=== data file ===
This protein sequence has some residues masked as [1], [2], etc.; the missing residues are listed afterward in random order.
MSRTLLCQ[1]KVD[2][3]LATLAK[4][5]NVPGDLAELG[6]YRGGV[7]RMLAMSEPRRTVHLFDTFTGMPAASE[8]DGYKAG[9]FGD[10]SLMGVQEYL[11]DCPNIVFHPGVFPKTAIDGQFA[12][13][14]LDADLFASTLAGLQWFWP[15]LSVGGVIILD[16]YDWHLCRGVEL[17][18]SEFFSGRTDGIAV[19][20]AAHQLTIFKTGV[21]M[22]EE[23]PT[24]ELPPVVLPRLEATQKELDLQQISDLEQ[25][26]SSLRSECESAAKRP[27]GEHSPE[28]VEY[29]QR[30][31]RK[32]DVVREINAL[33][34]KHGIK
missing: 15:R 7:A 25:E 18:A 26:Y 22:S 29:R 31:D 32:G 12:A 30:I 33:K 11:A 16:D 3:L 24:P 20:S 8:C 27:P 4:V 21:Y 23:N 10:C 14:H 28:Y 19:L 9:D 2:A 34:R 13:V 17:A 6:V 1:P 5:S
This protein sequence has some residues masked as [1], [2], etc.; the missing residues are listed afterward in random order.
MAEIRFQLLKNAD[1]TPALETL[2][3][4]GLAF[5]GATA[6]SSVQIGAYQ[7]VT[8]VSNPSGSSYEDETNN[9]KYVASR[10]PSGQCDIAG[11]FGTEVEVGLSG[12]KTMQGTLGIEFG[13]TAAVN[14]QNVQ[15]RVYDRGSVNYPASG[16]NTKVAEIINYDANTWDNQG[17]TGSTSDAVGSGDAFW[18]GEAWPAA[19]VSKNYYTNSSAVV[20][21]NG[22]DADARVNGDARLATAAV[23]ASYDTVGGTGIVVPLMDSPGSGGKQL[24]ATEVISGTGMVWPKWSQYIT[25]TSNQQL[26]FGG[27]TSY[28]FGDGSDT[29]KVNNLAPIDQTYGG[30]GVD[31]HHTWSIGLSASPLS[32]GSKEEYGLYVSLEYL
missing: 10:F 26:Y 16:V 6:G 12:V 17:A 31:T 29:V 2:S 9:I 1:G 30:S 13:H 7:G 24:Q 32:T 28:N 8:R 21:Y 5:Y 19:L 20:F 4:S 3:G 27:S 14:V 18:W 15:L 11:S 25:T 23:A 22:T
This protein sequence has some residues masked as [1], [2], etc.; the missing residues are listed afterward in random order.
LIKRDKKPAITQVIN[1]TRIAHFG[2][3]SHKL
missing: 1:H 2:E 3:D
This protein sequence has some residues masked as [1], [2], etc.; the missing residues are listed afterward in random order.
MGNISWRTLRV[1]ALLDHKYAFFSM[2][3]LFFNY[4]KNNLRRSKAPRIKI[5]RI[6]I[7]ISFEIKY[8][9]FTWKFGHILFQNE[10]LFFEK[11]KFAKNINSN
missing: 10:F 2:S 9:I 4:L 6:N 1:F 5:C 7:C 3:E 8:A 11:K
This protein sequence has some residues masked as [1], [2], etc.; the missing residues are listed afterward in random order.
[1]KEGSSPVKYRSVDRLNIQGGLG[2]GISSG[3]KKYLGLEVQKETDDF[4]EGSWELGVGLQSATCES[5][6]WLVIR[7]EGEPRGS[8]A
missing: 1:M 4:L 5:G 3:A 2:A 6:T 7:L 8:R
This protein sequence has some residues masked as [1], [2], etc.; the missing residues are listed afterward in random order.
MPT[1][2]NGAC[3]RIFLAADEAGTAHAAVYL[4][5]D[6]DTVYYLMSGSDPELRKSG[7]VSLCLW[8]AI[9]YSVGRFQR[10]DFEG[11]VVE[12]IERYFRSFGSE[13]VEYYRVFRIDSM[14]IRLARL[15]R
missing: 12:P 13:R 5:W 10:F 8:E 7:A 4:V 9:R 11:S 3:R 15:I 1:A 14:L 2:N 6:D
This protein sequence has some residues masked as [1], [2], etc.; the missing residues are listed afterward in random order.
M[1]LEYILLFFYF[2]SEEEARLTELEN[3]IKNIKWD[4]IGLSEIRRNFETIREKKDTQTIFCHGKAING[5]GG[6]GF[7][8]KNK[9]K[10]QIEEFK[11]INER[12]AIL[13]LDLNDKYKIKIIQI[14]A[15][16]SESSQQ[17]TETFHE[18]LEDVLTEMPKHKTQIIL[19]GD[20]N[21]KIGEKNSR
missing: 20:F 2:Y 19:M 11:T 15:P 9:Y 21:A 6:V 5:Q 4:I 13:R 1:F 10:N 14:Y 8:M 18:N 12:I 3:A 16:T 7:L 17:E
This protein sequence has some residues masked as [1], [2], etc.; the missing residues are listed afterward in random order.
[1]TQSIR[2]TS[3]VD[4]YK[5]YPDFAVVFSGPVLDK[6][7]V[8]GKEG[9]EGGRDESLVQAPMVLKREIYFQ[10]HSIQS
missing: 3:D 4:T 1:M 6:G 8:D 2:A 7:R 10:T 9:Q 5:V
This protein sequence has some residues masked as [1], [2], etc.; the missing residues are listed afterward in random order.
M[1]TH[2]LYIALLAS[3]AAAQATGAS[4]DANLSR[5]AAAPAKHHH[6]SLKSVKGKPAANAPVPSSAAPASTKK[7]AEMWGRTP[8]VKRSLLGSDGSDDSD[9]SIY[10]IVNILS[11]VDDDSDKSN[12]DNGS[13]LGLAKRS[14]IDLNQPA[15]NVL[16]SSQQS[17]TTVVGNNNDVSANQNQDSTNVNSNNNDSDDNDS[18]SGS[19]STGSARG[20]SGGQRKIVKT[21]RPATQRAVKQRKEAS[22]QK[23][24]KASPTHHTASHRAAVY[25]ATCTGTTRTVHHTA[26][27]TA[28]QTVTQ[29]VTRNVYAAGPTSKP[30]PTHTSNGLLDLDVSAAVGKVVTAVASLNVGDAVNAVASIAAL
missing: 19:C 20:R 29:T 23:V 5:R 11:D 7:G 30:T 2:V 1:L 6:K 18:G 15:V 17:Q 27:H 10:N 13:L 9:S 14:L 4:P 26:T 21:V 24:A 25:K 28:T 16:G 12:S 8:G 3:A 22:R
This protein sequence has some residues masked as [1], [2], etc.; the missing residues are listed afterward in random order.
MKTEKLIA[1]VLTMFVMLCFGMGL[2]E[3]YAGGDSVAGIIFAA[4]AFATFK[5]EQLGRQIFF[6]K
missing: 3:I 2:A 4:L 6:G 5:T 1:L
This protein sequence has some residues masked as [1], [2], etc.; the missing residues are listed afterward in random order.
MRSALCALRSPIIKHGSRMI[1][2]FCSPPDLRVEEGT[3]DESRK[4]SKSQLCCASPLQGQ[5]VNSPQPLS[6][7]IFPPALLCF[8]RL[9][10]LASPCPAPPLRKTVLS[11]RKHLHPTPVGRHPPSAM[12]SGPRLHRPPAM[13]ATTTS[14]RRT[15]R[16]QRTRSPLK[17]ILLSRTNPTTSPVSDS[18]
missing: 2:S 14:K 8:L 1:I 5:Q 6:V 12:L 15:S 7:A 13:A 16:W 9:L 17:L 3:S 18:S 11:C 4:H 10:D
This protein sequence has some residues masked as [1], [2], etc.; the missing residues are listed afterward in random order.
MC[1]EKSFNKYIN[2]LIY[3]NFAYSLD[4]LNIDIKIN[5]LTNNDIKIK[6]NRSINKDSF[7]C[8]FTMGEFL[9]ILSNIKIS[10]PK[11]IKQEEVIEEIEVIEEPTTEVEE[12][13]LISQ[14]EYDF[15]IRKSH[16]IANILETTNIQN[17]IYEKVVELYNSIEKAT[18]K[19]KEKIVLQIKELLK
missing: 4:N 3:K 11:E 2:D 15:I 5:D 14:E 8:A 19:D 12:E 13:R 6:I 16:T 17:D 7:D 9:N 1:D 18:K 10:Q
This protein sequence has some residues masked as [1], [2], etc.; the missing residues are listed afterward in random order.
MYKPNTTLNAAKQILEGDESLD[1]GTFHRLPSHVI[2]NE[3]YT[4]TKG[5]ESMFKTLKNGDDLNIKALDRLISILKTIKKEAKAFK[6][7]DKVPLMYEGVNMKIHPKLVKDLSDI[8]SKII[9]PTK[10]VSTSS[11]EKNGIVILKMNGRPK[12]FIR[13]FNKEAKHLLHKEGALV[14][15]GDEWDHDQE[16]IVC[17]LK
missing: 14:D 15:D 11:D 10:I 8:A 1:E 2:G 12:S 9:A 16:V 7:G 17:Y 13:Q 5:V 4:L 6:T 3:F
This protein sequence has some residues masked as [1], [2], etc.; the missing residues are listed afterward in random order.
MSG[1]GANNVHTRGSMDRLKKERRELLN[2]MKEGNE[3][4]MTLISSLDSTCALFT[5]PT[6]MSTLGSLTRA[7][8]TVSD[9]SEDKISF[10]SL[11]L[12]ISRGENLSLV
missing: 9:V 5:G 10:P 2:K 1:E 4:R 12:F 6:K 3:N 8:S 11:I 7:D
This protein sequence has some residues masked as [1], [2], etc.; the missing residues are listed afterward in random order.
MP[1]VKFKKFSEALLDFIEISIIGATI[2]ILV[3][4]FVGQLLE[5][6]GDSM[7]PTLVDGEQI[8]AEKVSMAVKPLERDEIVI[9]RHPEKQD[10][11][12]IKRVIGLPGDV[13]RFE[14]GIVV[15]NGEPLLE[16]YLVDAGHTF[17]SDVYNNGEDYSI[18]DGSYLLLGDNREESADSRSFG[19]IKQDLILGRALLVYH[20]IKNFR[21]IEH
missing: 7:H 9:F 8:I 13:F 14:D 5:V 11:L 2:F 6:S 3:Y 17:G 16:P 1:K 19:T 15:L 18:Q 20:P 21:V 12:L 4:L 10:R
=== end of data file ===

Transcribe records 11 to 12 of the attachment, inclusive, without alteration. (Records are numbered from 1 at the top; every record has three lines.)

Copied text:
This protein sequence has some residues masked as [1], [2], etc.; the missing residues are listed afterward in random order.
MRSALCALRSPIIKHGSRMI[1][2]FCSPPDLRVEEGT[3]DESRK[4]SKSQLCCASPLQGQ[5]VNSPQPLS[6][7]IFPPALLCF[8]RL[9][10]LASPCPAPPLRKTVLS[11]RKHLHPTPVGRHPPSAM[12]SGPRLHRPPAM[13]ATTTS[14]RRT[15]R[16]QRTRSPLK[17]ILLSRTNPTTSPVSDS[18]
missing: 2:S 14:K 8:L 1:I 5:Q 6:V 12:L 15:S 7:A 13:A 16:W 9:L 17:L 3:S 18:S 11:C 4:H 10:D
This protein sequence has some residues masked as [1], [2], etc.; the missing residues are listed afterward in random order.
MC[1]EKSFNKYIN[2]LIY[3]NFAYSLD[4]LNIDIKIN[5]LTNNDIKIK[6]NRSINKDSF[7]C[8]FTMGEFL[9]ILSNIKIS[10]PK[11]IKQEEVIEEIEVIEEPTTEVEE[12][13]LISQ[14]EYDF[15]IRKSH[16]IANILETTNIQN[17]IYEKVVELYNSIEKAT[18]K[19]KEKIVLQIKELLK
missing: 4:N 3:K 11:E 2:D 15:I 5:D 14:E 8:A 19:D 12:E 13:R 6:I 16:T 17:D 7:D 9:N 1:D 18:K 10:Q